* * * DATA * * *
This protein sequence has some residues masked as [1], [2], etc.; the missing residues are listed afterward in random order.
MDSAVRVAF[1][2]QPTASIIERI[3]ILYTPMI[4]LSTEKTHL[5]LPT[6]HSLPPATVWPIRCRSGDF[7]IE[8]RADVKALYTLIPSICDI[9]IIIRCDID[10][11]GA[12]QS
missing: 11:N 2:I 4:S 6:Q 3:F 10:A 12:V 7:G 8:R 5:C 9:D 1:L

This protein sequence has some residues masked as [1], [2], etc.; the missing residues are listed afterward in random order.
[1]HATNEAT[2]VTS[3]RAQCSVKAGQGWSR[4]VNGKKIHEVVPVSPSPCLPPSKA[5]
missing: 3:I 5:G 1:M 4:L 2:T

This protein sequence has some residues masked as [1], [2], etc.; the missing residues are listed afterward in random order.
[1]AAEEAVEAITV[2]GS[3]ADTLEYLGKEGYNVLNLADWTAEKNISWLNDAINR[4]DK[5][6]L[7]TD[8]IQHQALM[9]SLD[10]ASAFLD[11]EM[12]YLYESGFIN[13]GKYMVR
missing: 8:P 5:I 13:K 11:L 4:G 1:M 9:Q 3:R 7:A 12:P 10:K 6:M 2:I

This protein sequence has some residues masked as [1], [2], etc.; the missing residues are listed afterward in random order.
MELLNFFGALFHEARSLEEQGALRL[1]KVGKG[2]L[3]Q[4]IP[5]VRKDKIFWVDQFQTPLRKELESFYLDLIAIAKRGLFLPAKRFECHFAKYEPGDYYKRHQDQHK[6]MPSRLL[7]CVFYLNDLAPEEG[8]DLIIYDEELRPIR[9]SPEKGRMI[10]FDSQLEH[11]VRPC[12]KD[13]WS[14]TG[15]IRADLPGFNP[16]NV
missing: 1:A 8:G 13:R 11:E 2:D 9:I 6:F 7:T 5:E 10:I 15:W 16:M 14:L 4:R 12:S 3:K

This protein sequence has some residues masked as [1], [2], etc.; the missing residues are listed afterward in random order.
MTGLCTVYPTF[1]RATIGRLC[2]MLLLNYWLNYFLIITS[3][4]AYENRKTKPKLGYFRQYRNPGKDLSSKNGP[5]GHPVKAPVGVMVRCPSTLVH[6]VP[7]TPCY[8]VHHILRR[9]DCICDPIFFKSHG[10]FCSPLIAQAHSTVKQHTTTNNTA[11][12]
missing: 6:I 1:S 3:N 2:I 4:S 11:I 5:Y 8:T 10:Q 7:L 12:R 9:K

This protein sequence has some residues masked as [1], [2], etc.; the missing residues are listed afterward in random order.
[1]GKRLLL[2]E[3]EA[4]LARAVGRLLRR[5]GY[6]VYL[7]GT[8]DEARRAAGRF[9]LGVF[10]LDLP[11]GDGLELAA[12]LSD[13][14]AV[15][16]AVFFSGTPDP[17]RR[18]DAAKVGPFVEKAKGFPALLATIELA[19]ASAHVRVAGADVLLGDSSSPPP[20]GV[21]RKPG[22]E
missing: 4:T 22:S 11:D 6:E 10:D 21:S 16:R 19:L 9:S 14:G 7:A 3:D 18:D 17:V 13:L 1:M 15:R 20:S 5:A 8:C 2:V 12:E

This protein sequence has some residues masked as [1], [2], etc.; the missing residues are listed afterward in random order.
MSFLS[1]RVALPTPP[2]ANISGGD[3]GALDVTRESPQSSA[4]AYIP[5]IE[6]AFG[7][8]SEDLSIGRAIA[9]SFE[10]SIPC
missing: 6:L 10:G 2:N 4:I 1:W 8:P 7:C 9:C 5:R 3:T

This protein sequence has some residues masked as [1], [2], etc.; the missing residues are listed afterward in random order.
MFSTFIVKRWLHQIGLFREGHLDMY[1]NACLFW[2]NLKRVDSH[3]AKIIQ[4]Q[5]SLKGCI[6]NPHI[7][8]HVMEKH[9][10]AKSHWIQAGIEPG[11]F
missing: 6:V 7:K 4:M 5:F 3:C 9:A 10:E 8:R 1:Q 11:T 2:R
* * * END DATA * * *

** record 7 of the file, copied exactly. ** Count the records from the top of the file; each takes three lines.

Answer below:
This protein sequence has some residues masked as [1], [2], etc.; the missing residues are listed afterward in random order.
MSFLS[1]RVALPTPP[2]ANISGGD[3]GALDVTRESPQSSA[4]AYIP[5]IE[6]AFG[7][8]SEDLSIGRAIA[9]SFE[10]SIPC
missing: 6:L 10:G 2:N 4:I 1:W 8:P 7:C 9:C 5:R 3:T